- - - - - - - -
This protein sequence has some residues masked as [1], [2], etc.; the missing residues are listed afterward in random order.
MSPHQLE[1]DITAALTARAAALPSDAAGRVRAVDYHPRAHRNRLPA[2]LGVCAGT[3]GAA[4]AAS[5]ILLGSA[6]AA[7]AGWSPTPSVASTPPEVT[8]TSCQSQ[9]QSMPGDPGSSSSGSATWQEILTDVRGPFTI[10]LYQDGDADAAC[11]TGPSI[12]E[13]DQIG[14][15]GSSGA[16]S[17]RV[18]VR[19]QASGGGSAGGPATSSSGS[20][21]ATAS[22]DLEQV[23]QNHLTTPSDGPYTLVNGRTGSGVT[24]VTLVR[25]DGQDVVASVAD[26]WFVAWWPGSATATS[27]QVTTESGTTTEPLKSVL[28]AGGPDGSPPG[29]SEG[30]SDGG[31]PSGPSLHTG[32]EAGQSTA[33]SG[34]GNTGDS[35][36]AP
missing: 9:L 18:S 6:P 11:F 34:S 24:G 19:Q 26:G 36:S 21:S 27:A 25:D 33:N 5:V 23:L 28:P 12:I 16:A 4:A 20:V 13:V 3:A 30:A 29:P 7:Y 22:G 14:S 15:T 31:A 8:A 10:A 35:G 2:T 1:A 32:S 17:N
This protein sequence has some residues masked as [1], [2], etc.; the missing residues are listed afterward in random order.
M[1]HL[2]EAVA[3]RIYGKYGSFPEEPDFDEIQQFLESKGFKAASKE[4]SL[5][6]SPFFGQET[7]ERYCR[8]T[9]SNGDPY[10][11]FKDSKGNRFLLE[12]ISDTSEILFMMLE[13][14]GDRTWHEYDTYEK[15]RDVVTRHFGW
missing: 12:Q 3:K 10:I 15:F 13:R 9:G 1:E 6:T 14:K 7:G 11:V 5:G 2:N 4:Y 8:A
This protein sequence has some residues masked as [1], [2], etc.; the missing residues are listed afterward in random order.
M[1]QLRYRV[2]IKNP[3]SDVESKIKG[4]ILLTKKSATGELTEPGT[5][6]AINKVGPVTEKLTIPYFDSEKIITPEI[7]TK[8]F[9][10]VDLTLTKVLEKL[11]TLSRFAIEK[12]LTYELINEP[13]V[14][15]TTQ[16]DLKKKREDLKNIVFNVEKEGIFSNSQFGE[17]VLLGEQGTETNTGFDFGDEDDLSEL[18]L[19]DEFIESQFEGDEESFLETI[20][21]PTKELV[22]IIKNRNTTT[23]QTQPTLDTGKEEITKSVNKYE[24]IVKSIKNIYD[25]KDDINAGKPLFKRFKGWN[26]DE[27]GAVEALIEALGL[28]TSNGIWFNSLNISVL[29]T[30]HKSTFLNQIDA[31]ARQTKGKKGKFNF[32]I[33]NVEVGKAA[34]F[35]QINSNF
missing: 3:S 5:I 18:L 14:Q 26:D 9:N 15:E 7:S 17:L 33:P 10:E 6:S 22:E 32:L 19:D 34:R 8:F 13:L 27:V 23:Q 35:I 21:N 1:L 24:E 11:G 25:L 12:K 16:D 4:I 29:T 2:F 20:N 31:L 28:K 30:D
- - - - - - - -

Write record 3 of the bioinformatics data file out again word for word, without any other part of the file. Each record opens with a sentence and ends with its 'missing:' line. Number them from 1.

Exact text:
This protein sequence has some residues masked as [1], [2], etc.; the missing residues are listed afterward in random order.
M[1]QLRYRV[2]IKNP[3]SDVESKIKG[4]ILLTKKSATGELTEPGT[5][6]AINKVGPVTEKLTIPYFDSEKIITPEI[7]TK[8]F[9][10]VDLTLTKVLEKL[11]TLSRFAIEK[12]LTYELINEP[13]V[14][15]TTQ[16]DLKKKREDLKNIVFNVEKEGIFSNSQFGE[17]VLLGEQGTETNTGFDFGDEDDLSEL[18]L[19]DEFIESQFEGDEESFLETI[20][21]PTKELV[22]IIKNRNTTT[23]QTQPTLDTGKEEITKSVNKYE[24]IVKSIKNIYD[25]KDDINAGKPLFKRFKGWN[26]DE[27]GAVEALIEALGL[28]TSNGIWFNSLNISVL[29]T[30]HKSTFLNQIDA[31]ARQTKGKKGKFNF[32]I[33]NVEVGKAA[34]F[35]QINSNF
missing: 3:S 5:I 18:L 14:Q 26:D 9:N 15:E 7:S 17:L 33:P 10:E 6:S 22:E 32:L 19:D 34:R 8:F 13:L 27:V 23:Q 35:I 21:N 1:L 24:E 11:G 25:L 12:K 16:D 4:I 29:T 2:F 20:N 31:L 28:K 30:D